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Thousands of hoteliers have jumped at the opportunity to offer underutilized properties to the government, but the measure is almost certainly not enough to offset coronavirus business losses.

Coronavirus fears have shut down hotels around the world, but some operators are able to keep at least a few lights on due to healthcare demand.

With business and leisure travel depleted, many U.S. hoteliers are positioning their largely vacant properties for healthcare or social service functions. The American Hotel & Lodging Association launched the Hospitality for Hope Initiative March 24 to connect hotels with local healthcare providers and governments. About 15,000 properties have already registered with the program, according to the AHLA.

“There are a lot of parties at the table, and one of the biggest challenges is any deal has to happen in essentially no time,” said PKF Hotelexperts Managing Director Channing Henry.

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Social distancing measures to combat the spread of coronavirus have kept travelers at home. Revenue per available room, the hotel industry’s key performance metric, is expected to drop nearly 51 percent this year in the U.S., according to hotel data firm STR. But the same self-isolation measures keeping travelers from checking in could also provide some hoteliers with a limited stream of revenue.

Hospitals across the country are running at or well over max capacity, so underutilized hotels could be a relief valve with much-needed rooms. But it isn’t clear how much emergency services can prop up the hotel industry through tough times.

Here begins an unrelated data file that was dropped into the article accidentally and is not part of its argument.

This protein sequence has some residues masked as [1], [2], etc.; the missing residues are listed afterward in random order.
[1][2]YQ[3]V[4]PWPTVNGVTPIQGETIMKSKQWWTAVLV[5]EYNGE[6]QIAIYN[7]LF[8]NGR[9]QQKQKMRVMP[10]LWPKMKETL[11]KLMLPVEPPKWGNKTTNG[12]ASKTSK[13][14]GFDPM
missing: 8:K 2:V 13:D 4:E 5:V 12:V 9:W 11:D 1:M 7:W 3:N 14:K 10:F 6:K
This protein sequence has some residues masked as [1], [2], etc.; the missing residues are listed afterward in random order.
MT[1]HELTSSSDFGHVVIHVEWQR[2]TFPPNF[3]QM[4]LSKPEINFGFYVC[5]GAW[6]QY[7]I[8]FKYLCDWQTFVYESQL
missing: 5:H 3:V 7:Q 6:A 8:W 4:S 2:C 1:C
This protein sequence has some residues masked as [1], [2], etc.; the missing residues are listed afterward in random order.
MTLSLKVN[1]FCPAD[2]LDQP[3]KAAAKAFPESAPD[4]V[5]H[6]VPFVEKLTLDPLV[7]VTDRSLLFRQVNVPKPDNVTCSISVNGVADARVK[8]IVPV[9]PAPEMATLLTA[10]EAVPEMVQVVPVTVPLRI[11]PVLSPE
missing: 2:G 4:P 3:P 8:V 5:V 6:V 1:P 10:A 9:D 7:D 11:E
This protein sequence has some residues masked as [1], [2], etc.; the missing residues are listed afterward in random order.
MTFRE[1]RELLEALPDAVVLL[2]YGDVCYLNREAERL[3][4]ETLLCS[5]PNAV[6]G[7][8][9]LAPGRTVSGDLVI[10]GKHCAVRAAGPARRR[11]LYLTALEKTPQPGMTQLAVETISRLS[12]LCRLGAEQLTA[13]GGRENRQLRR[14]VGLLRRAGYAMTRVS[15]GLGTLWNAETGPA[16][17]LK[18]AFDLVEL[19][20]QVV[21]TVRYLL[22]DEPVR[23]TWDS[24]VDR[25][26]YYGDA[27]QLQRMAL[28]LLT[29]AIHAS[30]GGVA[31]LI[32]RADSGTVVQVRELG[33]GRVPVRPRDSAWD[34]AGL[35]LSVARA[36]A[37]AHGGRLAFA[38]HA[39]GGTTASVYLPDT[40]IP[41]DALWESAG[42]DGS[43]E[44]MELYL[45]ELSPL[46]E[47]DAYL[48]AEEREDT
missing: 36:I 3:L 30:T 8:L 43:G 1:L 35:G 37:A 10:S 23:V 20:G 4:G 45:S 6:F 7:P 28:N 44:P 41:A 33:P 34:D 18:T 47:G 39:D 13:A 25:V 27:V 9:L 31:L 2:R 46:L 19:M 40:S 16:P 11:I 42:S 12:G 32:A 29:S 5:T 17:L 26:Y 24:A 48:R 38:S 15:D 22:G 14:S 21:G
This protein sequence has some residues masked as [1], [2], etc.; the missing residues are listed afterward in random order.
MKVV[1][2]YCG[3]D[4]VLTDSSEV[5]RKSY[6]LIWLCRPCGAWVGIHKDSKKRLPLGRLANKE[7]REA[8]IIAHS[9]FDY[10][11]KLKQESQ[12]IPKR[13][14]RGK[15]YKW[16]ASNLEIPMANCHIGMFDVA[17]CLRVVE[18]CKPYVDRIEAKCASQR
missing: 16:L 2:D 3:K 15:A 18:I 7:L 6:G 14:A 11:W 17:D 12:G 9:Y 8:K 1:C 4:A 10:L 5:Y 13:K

The AHLA provides the list of participating properties to the U.S. Department of Health and Human Services to connect hoteliers with local authorities. Hotels in the database are then used for a variety of needs, including housing medical staff, first responders, or hospital patients not suffering from coronavirus. Some hotels are also being used as quarantine facilities.

Chicago officials struck a deal with five hotels to provide 2,000 rooms for residents with mild cases of coronavirus to self-isolate while they recover. Chicago Mayor Lori Lightfoot estimated the measure would cost $1 million per hotel for a 30-day block of rooms.

As of March 25, seven out of every 10 U.S. hotel rooms were empty and U.S. hotels had lost $5 billion in room revenue since mid-February, according to the AHLA. The trade group anticipates the U.S. hotel industry is on track to lose $3.5 billion weekly, as the coronavirus downturn gets worse.

It is unlikely the Hospitality for Hope Initiative will buoy the entire U.S. industry through coronavirus, but some hoteliers are getting compensated for offering their properties to emergency services. Government agencies like the Federal Emergency Management Agency are the leaseholder in most cases, according to PKF. While it is still early to get an overall sense of how much hoteliers stand to make in such a deal or how many employees are retained, the AHLA is also providing a lease template for hoteliers to use with government agencies.

“From what we’ve been hearing out there, nobody wants to do what happens in times of hurricanes, where hotels are a source of refuge, but they price gouge,” Henry said. “This is the opposite of that, is very property specific, and comes from a collaborative space.”

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Tags: ahla, coronavirus

Photo credit: Chicago leaders have reserved 2,000 hotel rooms for residents with mild cases of coronavirus to self-isolate. vladc77 / Pixabay

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